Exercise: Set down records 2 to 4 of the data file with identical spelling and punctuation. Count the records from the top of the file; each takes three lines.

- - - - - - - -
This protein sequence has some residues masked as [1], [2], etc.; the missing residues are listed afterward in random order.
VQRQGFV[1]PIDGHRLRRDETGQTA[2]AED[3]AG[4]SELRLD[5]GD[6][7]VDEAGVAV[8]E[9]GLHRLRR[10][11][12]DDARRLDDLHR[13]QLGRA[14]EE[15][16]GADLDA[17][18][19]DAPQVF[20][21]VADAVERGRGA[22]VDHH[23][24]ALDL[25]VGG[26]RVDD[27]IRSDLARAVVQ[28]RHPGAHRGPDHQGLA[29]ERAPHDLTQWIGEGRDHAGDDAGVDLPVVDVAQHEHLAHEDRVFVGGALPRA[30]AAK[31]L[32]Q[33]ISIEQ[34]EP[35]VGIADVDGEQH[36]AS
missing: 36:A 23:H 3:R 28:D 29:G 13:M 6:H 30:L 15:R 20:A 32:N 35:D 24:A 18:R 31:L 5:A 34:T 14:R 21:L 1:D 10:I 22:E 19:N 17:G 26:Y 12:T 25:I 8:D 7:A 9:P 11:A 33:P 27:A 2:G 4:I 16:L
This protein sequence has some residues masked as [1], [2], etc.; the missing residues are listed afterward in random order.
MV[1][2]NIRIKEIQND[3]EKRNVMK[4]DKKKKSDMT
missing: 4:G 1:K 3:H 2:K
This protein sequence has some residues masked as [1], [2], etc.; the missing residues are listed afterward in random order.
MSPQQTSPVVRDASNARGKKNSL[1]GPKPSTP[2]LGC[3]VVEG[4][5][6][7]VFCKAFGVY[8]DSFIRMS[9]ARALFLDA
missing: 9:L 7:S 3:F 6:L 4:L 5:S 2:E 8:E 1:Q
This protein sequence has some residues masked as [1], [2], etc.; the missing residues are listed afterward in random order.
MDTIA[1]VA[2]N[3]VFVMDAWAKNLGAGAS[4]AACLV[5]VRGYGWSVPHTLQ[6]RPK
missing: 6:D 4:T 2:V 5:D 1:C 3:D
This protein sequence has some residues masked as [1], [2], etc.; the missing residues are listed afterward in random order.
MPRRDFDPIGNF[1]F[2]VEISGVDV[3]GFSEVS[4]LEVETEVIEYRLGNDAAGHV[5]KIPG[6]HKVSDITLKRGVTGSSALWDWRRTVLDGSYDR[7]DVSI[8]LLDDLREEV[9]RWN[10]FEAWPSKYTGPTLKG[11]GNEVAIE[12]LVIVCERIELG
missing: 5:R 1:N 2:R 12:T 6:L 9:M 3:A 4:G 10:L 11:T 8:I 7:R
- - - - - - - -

This protein sequence has some residues masked as [1], [2], etc.; the missing residues are listed afterward in random order.
MV[1][2]NIRIKEIQND[3]EKRNVMK[4]DKKKKSDMT
missing: 4:G 1:K 3:H 2:K
This protein sequence has some residues masked as [1], [2], etc.; the missing residues are listed afterward in random order.
MSPQQTSPVVRDASNARGKKNSL[1]GPKPSTP[2]LGC[3]VVEG[4][5][6][7]VFCKAFGVY[8]DSFIRMS[9]ARALFLDA
missing: 9:L 7:S 3:F 6:L 4:L 5:S 2:E 8:E 1:Q
This protein sequence has some residues masked as [1], [2], etc.; the missing residues are listed afterward in random order.
MDTIA[1]VA[2]N[3]VFVMDAWAKNLGAGAS[4]AACLV[5]VRGYGWSVPHTLQ[6]RPK
missing: 6:D 4:T 2:V 5:D 1:C 3:D